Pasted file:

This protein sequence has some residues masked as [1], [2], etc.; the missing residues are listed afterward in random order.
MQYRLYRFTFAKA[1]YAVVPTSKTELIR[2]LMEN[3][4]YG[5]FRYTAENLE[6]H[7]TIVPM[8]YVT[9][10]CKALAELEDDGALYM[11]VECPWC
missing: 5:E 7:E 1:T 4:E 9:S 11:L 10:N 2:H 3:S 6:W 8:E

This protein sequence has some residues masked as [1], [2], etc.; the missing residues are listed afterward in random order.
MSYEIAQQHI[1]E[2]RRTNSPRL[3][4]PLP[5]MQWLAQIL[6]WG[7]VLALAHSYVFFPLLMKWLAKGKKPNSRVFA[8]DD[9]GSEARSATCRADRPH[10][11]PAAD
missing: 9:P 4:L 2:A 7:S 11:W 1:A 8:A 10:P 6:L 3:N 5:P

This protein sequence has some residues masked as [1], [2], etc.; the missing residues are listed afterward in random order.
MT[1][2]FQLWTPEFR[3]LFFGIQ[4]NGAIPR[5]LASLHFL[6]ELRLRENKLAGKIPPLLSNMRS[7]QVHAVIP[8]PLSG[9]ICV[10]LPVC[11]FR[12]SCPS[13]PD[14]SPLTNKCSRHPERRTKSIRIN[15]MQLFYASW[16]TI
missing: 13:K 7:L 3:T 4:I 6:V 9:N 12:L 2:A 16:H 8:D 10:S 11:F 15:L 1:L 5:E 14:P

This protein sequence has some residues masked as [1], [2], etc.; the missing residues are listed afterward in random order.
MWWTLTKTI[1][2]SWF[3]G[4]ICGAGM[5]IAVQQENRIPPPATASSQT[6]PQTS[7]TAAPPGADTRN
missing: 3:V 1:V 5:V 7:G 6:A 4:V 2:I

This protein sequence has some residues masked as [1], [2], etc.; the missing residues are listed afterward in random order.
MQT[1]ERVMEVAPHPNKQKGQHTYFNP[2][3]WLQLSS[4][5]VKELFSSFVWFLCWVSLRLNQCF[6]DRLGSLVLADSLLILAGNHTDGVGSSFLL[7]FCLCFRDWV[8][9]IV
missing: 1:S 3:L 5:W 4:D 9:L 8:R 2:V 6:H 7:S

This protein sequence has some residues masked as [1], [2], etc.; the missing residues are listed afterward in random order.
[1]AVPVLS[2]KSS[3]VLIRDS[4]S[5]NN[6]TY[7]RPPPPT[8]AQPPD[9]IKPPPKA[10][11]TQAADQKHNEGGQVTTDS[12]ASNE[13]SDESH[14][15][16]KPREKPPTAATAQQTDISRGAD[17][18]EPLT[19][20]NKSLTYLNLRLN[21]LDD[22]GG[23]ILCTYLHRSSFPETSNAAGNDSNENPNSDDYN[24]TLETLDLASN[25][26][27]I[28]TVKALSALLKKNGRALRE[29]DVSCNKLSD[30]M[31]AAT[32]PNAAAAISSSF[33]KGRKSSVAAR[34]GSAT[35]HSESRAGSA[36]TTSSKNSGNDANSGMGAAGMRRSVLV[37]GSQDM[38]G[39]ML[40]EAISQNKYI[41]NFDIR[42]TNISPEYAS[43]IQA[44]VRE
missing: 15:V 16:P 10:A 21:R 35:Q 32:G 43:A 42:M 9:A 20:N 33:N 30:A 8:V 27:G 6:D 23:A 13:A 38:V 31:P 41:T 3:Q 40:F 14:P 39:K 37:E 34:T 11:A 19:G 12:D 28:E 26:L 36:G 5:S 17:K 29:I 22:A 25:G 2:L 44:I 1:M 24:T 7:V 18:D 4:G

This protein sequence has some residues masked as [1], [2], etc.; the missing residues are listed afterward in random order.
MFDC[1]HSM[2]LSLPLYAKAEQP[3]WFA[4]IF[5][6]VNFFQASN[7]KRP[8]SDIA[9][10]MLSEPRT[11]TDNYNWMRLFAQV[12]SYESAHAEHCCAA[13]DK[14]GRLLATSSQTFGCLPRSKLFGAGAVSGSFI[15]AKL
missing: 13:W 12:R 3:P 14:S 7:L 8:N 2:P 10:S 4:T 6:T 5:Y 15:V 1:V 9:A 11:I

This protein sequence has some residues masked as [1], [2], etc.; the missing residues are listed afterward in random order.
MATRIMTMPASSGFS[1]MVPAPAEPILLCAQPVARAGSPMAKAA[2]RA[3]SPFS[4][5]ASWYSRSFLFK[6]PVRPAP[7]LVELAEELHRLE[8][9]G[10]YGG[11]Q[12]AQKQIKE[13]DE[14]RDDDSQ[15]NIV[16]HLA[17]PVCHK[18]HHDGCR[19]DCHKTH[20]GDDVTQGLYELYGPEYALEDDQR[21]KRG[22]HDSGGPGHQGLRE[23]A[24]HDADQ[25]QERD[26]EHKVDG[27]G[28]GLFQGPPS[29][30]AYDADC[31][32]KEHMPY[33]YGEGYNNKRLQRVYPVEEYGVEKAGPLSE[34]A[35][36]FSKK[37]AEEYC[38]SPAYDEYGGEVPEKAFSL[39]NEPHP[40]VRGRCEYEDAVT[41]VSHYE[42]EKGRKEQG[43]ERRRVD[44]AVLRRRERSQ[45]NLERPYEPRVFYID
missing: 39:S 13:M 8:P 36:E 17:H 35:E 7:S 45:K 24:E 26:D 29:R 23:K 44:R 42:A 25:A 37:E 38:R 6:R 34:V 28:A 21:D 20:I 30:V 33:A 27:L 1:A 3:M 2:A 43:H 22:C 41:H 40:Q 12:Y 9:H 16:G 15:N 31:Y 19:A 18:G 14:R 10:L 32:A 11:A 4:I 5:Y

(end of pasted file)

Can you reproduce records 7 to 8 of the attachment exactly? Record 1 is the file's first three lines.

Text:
This protein sequence has some residues masked as [1], [2], etc.; the missing residues are listed afterward in random order.
MFDC[1]HSM[2]LSLPLYAKAEQP[3]WFA[4]IF[5][6]VNFFQASN[7]KRP[8]SDIA[9][10]MLSEPRT[11]TDNYNWMRLFAQV[12]SYESAHAEHCCAA[13]DK[14]GRLLATSSQTFGCLPRSKLFGAGAVSGSFI[15]AKL
missing: 13:W 12:R 3:P 14:S 7:L 8:N 2:P 10:S 4:T 6:T 5:Y 15:V 1:V 9:A 11:I

This protein sequence has some residues masked as [1], [2], etc.; the missing residues are listed afterward in random order.
MATRIMTMPASSGFS[1]MVPAPAEPILLCAQPVARAGSPMAKAA[2]RA[3]SPFS[4][5]ASWYSRSFLFK[6]PVRPAP[7]LVELAEELHRLE[8][9]G[10]YGG[11]Q[12]AQKQIKE[13]DE[14]RDDDSQ[15]NIV[16]HLA[17]PVCHK[18]HHDGCR[19]DCHKTH[20]GDDVTQGLYELYGPEYALEDDQR[21]KRG[22]HDSGGPGHQGLRE[23]A[24]HDADQ[25]QERD[26]EHKVDG[27]G[28]GLFQGPPS[29][30]AYDADC[31][32]KEHMPY[33]YGEGYNNKRLQRVYPVEEYGVEKAGPLSE[34]A[35][36]FSKK[37]AEEYC[38]SPAYDEYGGEVPEKAFSL[39]NEPHP[40]VRGRCEYEDAVT[41]VSHYE[42]EKGRKEQG[43]ERRRVD[44]AVLRRRERSQ[45]NLERPYEPRVFYID
missing: 39:S 13:M 8:P 36:E 17:H 35:E 7:S 45:K 24:E 26:D 29:R 23:K 44:R 42:A 25:A 37:E 38:R 6:R 34:V 28:A 21:D 20:I 30:V 33:A 27:L 1:A 3:M 2:A 43:H 22:C 41:H 40:Q 12:Y 9:H 16:G 15:N 31:Y 19:A 18:G 14:R 10:L 32:A 11:A 4:I 5:Y